Paul Walker’s death proves that if you live a squeaky clean, philanthropic, family-oriented life … you will be forgotten soon

Hollywood, movie fans and the rest of the world alike were startled to learn of Paul Walker’s death on Saturday night. Amazingly, TMZ actually broke the news first, but, given that gossip site’s reputation, many of Walker’s fans held out hope that the website was chasing a false lead in an effort to break a major story.

Paul WalkerThey were disappointed.

Walker, 40, is survived by one daughter. His legacy will be known for starring in the Fast and the Furious film franchise, which fulfilled many people’s unquenchable desire for fast cars, attractive women and Vin Diesel.

What’s unfortunate for him, though, is how his death will be labeled as “ironic.” The Fast films involve fast-paced, often reckless driving, and the fact that he died in a car accident will always lead to a connection between the two. Unfortunately, that should not be the case, as Walker was not the one who was driving. Rather, Walker’s friend and financial adviser, Roger Rodas — who also died — was the driver. But that will probably be overlooked.

When someone dies at a relatively young age, it’s common to assess their life’s work, as a source of perspective for what they contributed during their time on Earth. As a movie star, we have Walker’s filmography to look at. And when I do that, the first thing that comes to mind is that he was in a lot of movies. And quality movies, at that.

Obviously, there is the Fast movies, which you either loved or hated. For me, they personally were not my cup of tea. I can appreciate an action flick, but I prefer movies that make me think a little bit.

But regardless, Walker also was in Pleasantville, Varsity Blues, She’s All That, The Skulls, Joy Ride and Eight Below, all of which had their own positive qualities. That’s a nice little track record. Did he ever come anywhere near performing in a serious, Oscar-worthy dramatic role? No. But you still can’t disregard his body of work.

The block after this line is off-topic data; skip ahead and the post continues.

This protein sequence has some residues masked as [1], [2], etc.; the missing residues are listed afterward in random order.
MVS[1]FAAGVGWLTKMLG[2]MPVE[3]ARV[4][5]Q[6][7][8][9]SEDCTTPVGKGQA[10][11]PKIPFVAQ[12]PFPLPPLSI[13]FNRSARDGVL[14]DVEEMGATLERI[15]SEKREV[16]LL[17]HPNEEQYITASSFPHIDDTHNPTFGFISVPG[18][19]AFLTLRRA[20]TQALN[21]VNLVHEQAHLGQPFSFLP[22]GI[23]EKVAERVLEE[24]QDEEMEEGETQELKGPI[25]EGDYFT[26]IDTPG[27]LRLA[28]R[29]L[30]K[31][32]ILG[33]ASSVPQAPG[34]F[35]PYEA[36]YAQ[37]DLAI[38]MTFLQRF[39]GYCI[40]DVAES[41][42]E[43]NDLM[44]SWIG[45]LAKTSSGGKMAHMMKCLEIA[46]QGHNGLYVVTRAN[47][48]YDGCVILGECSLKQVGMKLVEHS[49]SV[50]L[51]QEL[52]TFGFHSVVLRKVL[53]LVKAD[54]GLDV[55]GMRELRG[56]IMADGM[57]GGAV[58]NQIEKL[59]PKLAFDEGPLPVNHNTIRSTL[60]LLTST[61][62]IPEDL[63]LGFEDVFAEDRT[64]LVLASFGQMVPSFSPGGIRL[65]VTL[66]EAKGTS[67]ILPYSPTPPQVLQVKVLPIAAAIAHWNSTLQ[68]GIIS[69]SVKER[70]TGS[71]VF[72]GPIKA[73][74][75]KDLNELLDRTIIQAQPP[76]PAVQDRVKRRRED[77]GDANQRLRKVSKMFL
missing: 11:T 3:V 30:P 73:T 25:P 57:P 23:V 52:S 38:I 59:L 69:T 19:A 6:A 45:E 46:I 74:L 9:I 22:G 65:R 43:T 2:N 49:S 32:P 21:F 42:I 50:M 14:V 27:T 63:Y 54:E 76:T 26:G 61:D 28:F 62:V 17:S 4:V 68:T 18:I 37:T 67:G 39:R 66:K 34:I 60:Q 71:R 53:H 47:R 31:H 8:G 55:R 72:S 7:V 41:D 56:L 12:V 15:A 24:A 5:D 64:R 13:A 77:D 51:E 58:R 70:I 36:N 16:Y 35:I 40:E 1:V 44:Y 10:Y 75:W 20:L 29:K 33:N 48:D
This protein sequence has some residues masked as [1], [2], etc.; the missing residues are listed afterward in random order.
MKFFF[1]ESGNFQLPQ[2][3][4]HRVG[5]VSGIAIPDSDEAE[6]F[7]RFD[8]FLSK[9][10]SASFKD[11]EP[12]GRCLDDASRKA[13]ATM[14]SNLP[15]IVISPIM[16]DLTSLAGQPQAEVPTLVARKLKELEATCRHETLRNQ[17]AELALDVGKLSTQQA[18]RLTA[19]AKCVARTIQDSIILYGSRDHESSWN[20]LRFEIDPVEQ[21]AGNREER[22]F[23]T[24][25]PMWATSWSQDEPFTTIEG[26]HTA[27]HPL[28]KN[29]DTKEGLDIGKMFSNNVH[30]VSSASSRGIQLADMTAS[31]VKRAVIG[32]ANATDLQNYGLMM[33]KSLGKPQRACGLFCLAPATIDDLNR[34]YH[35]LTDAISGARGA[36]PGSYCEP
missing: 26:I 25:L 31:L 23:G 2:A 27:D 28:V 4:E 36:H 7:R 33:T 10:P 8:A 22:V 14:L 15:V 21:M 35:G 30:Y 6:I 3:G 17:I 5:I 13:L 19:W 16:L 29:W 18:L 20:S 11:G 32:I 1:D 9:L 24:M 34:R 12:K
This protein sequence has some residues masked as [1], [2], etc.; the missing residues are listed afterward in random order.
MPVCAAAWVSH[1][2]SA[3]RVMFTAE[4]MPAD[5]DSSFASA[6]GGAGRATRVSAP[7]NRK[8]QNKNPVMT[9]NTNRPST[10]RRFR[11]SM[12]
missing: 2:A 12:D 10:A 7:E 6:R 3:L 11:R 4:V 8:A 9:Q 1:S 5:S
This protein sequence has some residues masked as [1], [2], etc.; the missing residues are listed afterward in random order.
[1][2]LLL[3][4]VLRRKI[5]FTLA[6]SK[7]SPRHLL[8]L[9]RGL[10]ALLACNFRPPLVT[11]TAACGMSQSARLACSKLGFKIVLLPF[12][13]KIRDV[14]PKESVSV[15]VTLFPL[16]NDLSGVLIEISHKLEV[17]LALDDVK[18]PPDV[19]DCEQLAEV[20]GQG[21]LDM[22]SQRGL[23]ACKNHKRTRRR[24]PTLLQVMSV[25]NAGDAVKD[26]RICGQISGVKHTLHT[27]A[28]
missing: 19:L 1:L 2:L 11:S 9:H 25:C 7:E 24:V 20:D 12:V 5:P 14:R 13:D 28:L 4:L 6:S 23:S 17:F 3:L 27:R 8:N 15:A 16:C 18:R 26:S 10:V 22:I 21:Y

What has resonated most to me about Walker since I heard the news, however, is not how much I am going to miss his movies. But — and I am solely basing this on what I’ve read, in articles and the outpouring of tweets that have from come from other actors and Phillippe Tweetactresses — by all accounts, he was an authentic person, a good father, and someone who was extremely well-liked in the industry.

He never was involved in a controversy, never someone who was linked to drug or alcohol use, and even had his own charity. In other words — an actual role model. Also, here’s a heartbreaking photo of Tyrese crying at his memorial.

It’s sad that it often takes death to realize somebody’s positive impact in the world, but at least it also leaves us with a positive memory.

And I mean no disrespect to other people who died prematurely, like, for instance, Cory Montieth. But people talked about him for months. He was immortalized as the tragic high school drop out who couldn’t overcome his demons.

Paul Walker, meanwhile, brought a lot of good to this world, inspired others, and it pains me to say that he will probably be forgotten about soon, if not already. For the sake of humanity, I hope I’m wrong.

See ya later, Paul.

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